Kevin Garnett isn't the only oldie with game.
and KG ruled an era together, and while we were robbed of seeing the two face off with even supporting casts in an epic playoff series- thank you, Minnesota management- at least we get to see them age together, and gracefully at that.
Duncan's Spurs have the second-best record in the tough Western Conference thanks in part to Tony Parker
's MVP-contender season, league-best depth, and Duncan's ability to be a presence inside. Timmy is the second-leading scorer on the team at 15 points per game, and while he isn't the post scorer he once was, he has gradually shifted into a role that resembles present Garnett: a stretch big man. Duncan could always hit the occasional jumper to keep defenders honest- his bank shot is an all-time classic- but he's evolved into a center who is the recipient of his slashing wings setting him up for shots.
According to HoopData.com, TD is taking 4.4 shots per game in the 16-23 feet range and making them at a 45 percent clip, both personal bests since morphing into an offensive role player. This change affects San Antonio in two ways: it allows Duncan to be an offensive threat without S.A.'s wing players needing to throw risky post-entry passes, and it spreads the floor for Parker, Manu Ginobili
, and Gary Neal
. These effects have contributed to the Spurs' ability to take care of the ball (second-best in the NBA at Turnover Percentage) and make shots (best in the NBA at eFG Percentage).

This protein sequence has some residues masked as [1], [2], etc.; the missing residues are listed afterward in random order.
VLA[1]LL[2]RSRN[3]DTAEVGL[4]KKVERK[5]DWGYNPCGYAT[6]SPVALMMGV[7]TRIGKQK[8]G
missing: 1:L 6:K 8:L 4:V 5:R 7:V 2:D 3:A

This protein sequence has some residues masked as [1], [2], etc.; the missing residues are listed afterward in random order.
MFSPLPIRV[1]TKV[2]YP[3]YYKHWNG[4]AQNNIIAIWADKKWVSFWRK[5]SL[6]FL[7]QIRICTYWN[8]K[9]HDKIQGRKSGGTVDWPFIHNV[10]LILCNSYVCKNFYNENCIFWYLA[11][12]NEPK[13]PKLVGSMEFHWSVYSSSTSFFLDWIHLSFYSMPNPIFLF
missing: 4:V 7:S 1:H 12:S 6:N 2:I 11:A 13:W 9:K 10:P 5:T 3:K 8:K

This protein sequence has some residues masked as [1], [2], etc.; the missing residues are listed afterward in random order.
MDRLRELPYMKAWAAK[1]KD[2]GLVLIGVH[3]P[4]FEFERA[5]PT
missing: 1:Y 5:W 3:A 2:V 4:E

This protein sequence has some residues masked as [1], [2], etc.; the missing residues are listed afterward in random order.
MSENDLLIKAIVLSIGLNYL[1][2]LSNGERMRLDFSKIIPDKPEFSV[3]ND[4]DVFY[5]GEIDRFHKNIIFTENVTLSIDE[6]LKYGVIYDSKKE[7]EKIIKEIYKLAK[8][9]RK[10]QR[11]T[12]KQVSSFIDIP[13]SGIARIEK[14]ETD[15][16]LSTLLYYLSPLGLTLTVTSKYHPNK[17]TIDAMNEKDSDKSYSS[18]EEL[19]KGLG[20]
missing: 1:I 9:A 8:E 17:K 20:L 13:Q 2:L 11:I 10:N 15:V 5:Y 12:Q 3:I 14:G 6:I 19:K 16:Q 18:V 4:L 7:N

On the other side of the ball, Duncan's presence is still felt. He can't control the paint or block shots like he used to, and his pick-n-roll defense has reached Shaq-levels, but he can defend big centers and boasts the second-best defensive rebound percentage in the league (28.9 percent). As a result, the Spurs are the best in the league at cleaning the defensive glass.
If the Spurs have any shot at coming out of the West- I think they're a clear underdog against a few teams- they'll need a Big Fundamental throwback. They'll need Duncan to contend withAndrew Bynum
and Marc Gasol
and make those frontcourts play both sides of the ball.
After 15 years of watching Timmy D, we probably don't have much time left with him. Post-All-Star break, he's giving us nearly 17 points, 10 rebounds, and a glimpse into the past every game. Enjoy it while it lasts.